Starting around the 1980s, state governments began urging drivers to use seat belts. Laws requiring these restraints were quickly passed in sweeping safety reform and the famous “Click It or Ticket” campaign encouraged many to buckle up. Though there are numerous technological safety features a consumer can now choose from, a seat belt is one of the most basic safety features available in cars. But after examining 2016 data on fatal car accidents, we found that nearly 51 percent of all teenage passengers who died in a car accident were not using a seat belt. Unfortunately, 38.4 percent of all teenage drivers who died in car crashes in 2016 were also not wearing seat belts. In other words, it’s possible that these deaths could have been prevented.

Fatal Factors of Teen Driving

Substance Use (A5)
We examined fatal teen car accidents between 2012 and 2016 to investigate the prevalence of some risky behaviors in teen drivers and how they might vary between teenage boys and girls compared to adult drivers.
Here’s what we found: Teenage boys who died in fatal crashes were generally more likely to have been drinking, doing drugs, or speeding than teenage girls. Also, teenage boys and girls involved in fatal accidents were more likely to speed than adult drivers. Fatal crashes involving adult drivers had higher rates of alcohol involvement compared to teenagers, who showed a slight decline in alcohol-involved crash deaths since previous years. Perhaps a doubling and tripling of rates in some cases and tougher laws on drunk driving have led to a slight decline in teenage boy fatal crashes involving alcohol between 2012 and 2016 – the biggest drop was between 2015 and 2016. This information could be key for educators and public health experts, who might be able to better target their preventative programs.

Fatal Factors by State

Top States (A6)
Teenagers could be at higher risks of dying in a car accident depending on where they live. Our analysis suggests that Wyoming, Alaska, Mississippi, Alabama, and New Mexico had the highest number of teen car accident deaths per 1 million residents in 2016. Still, the role of alcohol or drugs in fatal car accidents can change these risk rankings. For instance, the five worst states for drug-related teen driver fatalities included New Hampshire, Montana, and Colorado. At the same time, Montana had the second-highest number of alcohol-related teen driver fatalities, though it had dropped to second place from it’s first place position in 2015. Perhaps one of the biggest changes came from Colorado, which ranked at third place for drug-related fatal crashes for teenagers, a considerable jump from it’s ranking in 2015.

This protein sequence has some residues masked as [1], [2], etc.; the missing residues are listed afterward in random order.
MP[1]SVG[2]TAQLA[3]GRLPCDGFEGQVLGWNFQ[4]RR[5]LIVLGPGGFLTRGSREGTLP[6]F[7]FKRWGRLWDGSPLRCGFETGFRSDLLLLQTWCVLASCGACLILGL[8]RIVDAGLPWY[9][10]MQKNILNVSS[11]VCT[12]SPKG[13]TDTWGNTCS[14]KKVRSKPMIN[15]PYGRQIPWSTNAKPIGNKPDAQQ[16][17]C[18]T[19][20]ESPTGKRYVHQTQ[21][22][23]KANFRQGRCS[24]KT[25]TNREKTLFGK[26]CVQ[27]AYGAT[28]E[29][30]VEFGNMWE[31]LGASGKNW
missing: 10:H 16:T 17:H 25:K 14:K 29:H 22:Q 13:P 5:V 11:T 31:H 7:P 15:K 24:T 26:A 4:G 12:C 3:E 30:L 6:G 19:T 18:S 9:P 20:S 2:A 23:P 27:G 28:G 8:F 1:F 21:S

Teens on the Road

There is no one singular cause of teenage deaths resulting from car accidents. However, understanding this could potentially improve millions of lives – and, most importantly, stop thousands of teens from dying each year. Our analysis of 2012 to 2016 FARS data provides important insight into the risks that our teens could be taking on the roads plus what factors could be addressed to increase safety on America’s roads. Not only does our data show that gender, alcohol, drugs, and speeding have complex effects on teen auto-related fatalities, but other age groups are also at risk. To find out more about problems affecting America’s drivers and the ways you can protect your teen drivers on the road, please visit


To analyze teen driving and fatalities associated with teen car crashes, we used data from the Fatality Analysis Reporting System (FARS) from 2012 to 2016. We used factors such as alcohol or drug involvement, speeding, and restraint use to analyze any risky behaviors, and we examined fatalities across the months of the year. We compared the teenager group to other age groups to see if there were differences in behaviors or risks. We also analyzed the differences between fatalities in 2016 and previous years to understand changes in fatal crashes across all fatal accidents. In our asset examining restraint use, we only analyzed 2016 data. For our asset examining state rankings for fatal teen crashes, we calculated fatalities per one million residents total, and not fatalities per one million teenage residents. We did not perform any statistical testing on this data, and this study is exploratory.